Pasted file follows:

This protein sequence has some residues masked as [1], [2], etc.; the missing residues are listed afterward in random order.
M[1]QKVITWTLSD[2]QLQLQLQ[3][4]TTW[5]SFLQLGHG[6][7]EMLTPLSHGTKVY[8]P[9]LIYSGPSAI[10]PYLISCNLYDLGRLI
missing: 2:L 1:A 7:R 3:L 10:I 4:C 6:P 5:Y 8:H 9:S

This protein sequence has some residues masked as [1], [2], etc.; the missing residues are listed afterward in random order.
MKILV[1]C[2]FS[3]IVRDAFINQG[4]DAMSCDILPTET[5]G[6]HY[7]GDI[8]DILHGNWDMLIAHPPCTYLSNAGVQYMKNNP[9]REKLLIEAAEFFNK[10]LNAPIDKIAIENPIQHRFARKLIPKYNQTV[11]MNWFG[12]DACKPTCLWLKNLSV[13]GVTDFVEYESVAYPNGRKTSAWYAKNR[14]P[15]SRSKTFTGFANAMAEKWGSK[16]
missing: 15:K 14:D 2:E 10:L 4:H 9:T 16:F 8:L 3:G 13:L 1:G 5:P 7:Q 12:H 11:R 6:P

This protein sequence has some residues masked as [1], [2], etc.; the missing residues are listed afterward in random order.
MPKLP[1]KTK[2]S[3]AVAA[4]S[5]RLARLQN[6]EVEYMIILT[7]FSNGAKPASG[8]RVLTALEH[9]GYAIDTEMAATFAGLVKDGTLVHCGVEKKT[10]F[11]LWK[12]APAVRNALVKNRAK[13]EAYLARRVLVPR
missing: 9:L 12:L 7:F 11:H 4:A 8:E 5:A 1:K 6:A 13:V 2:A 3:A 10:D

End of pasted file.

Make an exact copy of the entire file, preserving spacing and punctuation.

This protein sequence has some residues masked as [1], [2], etc.; the missing residues are listed afterward in random order.
M[1]QKVITWTLSD[2]QLQLQLQ[3][4]TTW[5]SFLQLGHG[6][7]EMLTPLSHGTKVY[8]P[9]LIYSGPSAI[10]PYLISCNLYDLGRLI
missing: 2:L 1:A 7:R 3:L 10:I 4:C 6:P 5:Y 8:H 9:S

This protein sequence has some residues masked as [1], [2], etc.; the missing residues are listed afterward in random order.
MKILV[1]C[2]FS[3]IVRDAFINQG[4]DAMSCDILPTET[5]G[6]HY[7]GDI[8]DILHGNWDMLIAHPPCTYLSNAGVQYMKNNP[9]REKLLIEAAEFFNK[10]LNAPIDKIAIENPIQHRFARKLIPKYNQTV[11]MNWFG[12]DACKPTCLWLKNLSV[13]GVTDFVEYESVAYPNGRKTSAWYAKNR[14]P[15]SRSKTFTGFANAMAEKWGSK[16]
missing: 15:K 14:D 2:E 10:L 4:H 9:T 16:F 8:L 3:G 13:L 1:G 5:P 7:Q 12:H 11:R 6:P

This protein sequence has some residues masked as [1], [2], etc.; the missing residues are listed afterward in random order.
MPKLP[1]KTK[2]S[3]AVAA[4]S[5]RLARLQN[6]EVEYMIILT[7]FSNGAKPASG[8]RVLTALEH[9]GYAIDTEMAATFAGLVKDGTLVHCGVEKKT[10]F[11]LWK[12]APAVRNALVKNRAK[13]EAYLARRVLVPR
missing: 9:L 12:L 7:F 11:H 4:A 8:E 5:A 1:K 6:A 13:V 2:A 3:A 10:D